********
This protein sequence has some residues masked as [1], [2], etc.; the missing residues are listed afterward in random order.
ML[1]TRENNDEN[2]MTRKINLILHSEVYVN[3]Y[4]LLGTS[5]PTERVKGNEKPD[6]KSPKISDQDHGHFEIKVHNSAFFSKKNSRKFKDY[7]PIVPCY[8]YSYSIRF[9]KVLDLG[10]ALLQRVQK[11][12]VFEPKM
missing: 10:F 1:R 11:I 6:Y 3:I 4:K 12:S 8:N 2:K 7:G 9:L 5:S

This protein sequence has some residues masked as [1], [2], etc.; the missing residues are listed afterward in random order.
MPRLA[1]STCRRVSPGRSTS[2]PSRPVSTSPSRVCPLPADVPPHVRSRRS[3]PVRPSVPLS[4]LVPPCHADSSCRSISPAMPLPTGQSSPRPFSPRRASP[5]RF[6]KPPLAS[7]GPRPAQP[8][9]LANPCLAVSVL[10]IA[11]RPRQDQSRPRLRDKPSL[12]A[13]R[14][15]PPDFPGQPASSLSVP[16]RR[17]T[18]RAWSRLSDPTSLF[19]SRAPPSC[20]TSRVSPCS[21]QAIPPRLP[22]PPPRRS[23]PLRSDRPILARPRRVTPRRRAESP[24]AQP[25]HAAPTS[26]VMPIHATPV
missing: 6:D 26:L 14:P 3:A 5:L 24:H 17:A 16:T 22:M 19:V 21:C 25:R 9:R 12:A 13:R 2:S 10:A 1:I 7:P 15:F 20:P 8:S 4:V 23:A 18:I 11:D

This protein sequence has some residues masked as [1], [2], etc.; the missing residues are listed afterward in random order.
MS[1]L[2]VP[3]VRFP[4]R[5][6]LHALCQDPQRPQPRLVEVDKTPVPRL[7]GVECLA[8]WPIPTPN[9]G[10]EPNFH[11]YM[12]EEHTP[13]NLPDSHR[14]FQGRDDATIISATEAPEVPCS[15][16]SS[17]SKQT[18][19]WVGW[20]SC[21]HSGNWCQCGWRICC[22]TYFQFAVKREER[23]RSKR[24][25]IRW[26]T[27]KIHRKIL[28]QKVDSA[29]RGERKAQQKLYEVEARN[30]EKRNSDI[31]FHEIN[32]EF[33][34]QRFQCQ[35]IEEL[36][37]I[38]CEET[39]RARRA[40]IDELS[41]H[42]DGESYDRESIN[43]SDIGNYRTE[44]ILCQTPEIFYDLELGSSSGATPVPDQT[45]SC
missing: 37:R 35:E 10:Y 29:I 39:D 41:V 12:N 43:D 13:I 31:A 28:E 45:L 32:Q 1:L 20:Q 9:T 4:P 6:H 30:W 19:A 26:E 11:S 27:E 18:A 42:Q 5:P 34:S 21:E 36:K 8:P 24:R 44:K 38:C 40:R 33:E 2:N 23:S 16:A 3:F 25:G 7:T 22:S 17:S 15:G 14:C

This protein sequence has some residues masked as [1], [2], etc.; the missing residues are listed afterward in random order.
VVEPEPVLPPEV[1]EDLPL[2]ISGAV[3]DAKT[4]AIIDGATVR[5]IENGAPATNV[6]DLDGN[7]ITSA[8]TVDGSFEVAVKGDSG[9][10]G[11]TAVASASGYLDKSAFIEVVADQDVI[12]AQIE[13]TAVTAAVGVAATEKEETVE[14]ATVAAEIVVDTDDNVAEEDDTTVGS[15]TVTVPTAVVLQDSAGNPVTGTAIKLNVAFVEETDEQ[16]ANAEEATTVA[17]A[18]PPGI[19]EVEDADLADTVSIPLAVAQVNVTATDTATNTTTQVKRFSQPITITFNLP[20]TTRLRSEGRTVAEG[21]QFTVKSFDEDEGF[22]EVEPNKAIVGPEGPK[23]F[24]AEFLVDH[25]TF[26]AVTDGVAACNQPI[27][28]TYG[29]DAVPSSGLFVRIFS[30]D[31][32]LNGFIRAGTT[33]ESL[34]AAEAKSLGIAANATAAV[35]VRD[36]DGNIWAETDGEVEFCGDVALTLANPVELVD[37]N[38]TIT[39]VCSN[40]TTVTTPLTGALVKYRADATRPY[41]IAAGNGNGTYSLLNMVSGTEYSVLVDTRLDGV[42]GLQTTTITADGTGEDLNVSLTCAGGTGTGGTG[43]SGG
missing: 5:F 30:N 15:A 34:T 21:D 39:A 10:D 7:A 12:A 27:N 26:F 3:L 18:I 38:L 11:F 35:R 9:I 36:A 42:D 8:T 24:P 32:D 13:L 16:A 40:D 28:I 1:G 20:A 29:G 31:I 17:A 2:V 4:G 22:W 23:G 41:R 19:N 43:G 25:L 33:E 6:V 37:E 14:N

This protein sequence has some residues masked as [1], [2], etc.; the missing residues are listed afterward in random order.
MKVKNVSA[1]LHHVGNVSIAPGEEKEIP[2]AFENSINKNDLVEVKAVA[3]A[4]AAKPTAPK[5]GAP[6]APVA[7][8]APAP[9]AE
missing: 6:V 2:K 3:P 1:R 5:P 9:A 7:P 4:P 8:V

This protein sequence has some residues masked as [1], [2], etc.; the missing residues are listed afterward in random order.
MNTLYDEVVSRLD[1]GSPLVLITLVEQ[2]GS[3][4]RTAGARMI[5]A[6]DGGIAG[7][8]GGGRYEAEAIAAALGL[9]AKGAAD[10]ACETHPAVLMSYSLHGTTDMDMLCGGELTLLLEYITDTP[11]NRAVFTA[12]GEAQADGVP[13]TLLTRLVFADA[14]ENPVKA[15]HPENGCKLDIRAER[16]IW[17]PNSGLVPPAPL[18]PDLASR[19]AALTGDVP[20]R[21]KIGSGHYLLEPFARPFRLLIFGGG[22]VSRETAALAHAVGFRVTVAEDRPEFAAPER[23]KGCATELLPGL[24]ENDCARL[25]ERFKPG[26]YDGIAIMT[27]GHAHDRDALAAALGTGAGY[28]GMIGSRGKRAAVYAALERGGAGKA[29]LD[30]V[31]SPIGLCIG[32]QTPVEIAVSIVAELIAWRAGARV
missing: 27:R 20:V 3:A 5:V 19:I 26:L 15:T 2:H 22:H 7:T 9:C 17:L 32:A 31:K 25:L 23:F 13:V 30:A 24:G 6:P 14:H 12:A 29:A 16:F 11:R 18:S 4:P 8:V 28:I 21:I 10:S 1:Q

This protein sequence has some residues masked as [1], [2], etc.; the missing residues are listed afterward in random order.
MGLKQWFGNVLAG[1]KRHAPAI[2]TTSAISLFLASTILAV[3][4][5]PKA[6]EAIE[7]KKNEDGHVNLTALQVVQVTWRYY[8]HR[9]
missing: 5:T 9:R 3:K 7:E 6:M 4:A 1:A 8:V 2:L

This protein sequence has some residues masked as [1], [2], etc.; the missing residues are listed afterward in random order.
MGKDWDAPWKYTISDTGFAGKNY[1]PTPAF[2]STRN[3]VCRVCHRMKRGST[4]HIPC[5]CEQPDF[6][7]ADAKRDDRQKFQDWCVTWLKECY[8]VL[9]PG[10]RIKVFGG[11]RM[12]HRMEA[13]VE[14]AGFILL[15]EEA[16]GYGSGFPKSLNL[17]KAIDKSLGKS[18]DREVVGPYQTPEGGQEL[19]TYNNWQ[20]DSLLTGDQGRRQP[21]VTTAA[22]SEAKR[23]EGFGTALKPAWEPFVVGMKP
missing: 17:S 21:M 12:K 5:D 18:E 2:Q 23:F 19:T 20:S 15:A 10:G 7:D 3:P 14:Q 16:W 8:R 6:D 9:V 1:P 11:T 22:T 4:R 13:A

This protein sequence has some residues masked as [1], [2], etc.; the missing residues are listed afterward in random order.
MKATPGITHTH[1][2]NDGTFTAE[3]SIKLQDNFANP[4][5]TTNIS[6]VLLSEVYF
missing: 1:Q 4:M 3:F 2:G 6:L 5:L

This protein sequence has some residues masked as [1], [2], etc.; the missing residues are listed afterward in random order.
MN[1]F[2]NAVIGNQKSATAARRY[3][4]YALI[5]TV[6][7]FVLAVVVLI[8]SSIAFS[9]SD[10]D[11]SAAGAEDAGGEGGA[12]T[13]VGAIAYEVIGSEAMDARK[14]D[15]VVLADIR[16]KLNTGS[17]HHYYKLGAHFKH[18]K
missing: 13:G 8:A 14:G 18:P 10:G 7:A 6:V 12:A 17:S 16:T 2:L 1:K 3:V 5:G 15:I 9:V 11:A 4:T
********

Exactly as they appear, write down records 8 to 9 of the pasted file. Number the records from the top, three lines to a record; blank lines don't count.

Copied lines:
This protein sequence has some residues masked as [1], [2], etc.; the missing residues are listed afterward in random order.
MGKDWDAPWKYTISDTGFAGKNY[1]PTPAF[2]STRN[3]VCRVCHRMKRGST[4]HIPC[5]CEQPDF[6][7]ADAKRDDRQKFQDWCVTWLKECY[8]VL[9]PG[10]RIKVFGG[11]RM[12]HRMEA[13]VE[14]AGFILL[15]EEA[16]GYGSGFPKSLNL[17]KAIDKSLGKS[18]DREVVGPYQTPEGGQEL[19]TYNNWQ[20]DSLLTGDQGRRQP[21]VTTAA[22]SEAKR[23]EGFGTALKPAWEPFVVGMKP
missing: 17:S 21:M 12:K 5:D 18:E 2:Q 23:F 19:T 20:S 15:A 10:G 7:D 3:P 14:Q 16:W 8:R 6:D 9:V 1:P 11:T 22:T 4:R 13:A

This protein sequence has some residues masked as [1], [2], etc.; the missing residues are listed afterward in random order.
MKATPGITHTH[1][2]NDGTFTAE[3]SIKLQDNFANP[4][5]TTNIS[6]VLLSEVYF
missing: 1:Q 4:M 3:F 2:G 6:L 5:L